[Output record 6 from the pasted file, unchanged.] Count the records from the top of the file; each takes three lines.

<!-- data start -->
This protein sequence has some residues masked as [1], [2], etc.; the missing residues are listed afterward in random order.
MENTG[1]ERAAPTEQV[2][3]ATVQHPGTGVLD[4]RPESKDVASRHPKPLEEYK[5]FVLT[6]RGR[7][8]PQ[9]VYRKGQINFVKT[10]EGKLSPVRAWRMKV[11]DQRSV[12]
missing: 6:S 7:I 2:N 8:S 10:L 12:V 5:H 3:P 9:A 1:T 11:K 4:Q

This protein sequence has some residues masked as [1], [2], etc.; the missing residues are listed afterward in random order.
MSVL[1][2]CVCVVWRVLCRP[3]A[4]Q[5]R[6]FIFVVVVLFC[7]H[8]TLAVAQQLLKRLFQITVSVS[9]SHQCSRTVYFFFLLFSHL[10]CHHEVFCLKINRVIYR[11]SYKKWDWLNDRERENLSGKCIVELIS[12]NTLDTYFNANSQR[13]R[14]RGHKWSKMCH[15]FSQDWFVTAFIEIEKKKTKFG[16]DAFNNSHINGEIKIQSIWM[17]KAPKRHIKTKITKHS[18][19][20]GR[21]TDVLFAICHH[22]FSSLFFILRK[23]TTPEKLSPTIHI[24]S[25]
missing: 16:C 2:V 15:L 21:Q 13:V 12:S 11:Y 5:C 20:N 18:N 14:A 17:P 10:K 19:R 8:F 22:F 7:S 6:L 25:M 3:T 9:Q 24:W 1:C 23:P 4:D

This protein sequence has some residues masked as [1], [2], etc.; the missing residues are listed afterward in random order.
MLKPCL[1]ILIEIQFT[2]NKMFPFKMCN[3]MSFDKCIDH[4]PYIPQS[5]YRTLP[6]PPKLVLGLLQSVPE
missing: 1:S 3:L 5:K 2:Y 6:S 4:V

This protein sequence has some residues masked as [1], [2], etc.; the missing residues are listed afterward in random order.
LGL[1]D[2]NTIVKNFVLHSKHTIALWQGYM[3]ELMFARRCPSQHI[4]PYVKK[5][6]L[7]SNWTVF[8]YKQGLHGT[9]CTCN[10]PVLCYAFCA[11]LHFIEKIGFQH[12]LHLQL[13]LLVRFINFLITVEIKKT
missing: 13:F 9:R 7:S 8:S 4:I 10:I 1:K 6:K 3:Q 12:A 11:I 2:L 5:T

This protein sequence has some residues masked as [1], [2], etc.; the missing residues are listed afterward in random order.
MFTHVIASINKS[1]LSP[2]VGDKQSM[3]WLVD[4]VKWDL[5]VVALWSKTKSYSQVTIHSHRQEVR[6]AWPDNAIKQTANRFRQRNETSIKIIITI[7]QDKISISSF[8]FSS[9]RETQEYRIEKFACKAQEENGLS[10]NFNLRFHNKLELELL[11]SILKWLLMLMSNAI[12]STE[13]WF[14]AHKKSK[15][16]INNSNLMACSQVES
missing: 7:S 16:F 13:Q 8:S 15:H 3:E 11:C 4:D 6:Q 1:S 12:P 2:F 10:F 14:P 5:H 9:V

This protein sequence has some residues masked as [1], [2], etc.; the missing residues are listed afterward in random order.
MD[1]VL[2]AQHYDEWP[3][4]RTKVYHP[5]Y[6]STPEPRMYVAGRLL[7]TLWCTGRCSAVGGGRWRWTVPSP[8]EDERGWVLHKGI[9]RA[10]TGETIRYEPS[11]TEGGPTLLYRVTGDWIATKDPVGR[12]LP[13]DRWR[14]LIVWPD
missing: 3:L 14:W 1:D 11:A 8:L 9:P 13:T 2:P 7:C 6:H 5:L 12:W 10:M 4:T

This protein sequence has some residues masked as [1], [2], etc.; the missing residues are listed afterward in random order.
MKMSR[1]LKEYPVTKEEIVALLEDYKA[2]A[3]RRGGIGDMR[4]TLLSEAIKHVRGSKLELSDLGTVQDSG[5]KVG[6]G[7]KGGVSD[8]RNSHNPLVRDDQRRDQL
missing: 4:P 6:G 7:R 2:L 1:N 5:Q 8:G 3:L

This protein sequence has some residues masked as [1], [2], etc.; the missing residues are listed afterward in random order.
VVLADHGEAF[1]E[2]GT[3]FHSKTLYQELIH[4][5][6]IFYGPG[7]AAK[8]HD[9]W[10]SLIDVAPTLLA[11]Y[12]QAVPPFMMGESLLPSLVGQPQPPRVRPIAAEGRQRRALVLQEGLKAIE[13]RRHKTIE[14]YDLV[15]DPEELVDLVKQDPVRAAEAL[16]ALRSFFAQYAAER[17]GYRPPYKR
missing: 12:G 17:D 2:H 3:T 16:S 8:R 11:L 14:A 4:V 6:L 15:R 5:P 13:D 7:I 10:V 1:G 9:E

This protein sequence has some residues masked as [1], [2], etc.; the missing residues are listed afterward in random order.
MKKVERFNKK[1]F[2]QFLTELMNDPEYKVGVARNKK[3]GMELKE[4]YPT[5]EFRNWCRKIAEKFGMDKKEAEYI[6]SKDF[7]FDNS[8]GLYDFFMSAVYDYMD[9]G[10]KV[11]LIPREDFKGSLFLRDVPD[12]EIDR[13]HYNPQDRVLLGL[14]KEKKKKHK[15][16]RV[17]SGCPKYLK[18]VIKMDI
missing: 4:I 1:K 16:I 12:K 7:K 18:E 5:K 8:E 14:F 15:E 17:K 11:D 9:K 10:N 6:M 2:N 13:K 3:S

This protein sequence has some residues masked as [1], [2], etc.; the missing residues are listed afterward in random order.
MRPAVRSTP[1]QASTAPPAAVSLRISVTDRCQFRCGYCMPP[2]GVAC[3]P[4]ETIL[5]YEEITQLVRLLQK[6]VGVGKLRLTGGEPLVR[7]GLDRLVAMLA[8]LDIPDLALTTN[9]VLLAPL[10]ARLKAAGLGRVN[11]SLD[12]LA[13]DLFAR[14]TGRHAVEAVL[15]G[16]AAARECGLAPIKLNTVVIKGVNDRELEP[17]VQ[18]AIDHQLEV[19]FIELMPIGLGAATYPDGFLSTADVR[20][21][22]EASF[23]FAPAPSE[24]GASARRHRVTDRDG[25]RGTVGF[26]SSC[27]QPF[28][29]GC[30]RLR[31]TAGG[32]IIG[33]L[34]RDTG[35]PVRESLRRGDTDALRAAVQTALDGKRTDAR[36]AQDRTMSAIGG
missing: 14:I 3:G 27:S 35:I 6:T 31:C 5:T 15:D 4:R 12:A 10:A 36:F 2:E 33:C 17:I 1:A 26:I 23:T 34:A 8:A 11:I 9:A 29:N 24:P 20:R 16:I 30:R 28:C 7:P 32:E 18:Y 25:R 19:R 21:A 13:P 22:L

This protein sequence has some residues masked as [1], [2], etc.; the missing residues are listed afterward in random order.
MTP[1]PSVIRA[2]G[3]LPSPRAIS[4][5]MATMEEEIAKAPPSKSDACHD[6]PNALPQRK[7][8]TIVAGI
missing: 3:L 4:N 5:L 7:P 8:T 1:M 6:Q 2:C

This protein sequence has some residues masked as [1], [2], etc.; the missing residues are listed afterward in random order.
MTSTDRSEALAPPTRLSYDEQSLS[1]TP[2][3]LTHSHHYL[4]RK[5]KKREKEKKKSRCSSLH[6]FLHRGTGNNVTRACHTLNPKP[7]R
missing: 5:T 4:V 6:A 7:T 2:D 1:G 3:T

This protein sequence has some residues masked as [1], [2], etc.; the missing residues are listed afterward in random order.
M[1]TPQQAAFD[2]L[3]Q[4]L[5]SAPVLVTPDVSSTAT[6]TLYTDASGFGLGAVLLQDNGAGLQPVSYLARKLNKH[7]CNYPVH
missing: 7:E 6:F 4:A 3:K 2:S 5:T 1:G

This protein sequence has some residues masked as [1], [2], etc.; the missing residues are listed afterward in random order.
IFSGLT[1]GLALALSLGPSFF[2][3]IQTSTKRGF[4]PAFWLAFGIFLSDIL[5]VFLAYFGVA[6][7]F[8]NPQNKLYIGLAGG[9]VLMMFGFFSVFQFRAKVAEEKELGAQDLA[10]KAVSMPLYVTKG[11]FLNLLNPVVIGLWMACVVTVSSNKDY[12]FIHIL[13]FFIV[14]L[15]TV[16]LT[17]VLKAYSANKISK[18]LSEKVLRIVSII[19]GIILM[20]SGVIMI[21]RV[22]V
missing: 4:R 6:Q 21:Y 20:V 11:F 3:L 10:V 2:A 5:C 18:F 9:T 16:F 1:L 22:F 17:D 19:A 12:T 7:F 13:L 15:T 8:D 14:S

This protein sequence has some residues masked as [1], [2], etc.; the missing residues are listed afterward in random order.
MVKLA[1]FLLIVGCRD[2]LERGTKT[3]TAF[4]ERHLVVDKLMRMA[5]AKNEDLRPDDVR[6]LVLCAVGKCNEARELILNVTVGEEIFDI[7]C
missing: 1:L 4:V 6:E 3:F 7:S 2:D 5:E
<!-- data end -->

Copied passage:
This protein sequence has some residues masked as [1], [2], etc.; the missing residues are listed afterward in random order.
MD[1]VL[2]AQHYDEWP[3][4]RTKVYHP[5]Y[6]STPEPRMYVAGRLL[7]TLWCTGRCSAVGGGRWRWTVPSP[8]EDERGWVLHKGI[9]RA[10]TGETIRYEPS[11]TEGGPTLLYRVTGDWIATKDPVGR[12]LP[13]DRWR[14]LIVWPD
missing: 3:L 14:W 1:D 11:A 8:L 9:P 13:T 2:P 7:C 6:H 5:L 12:W 10:M 4:T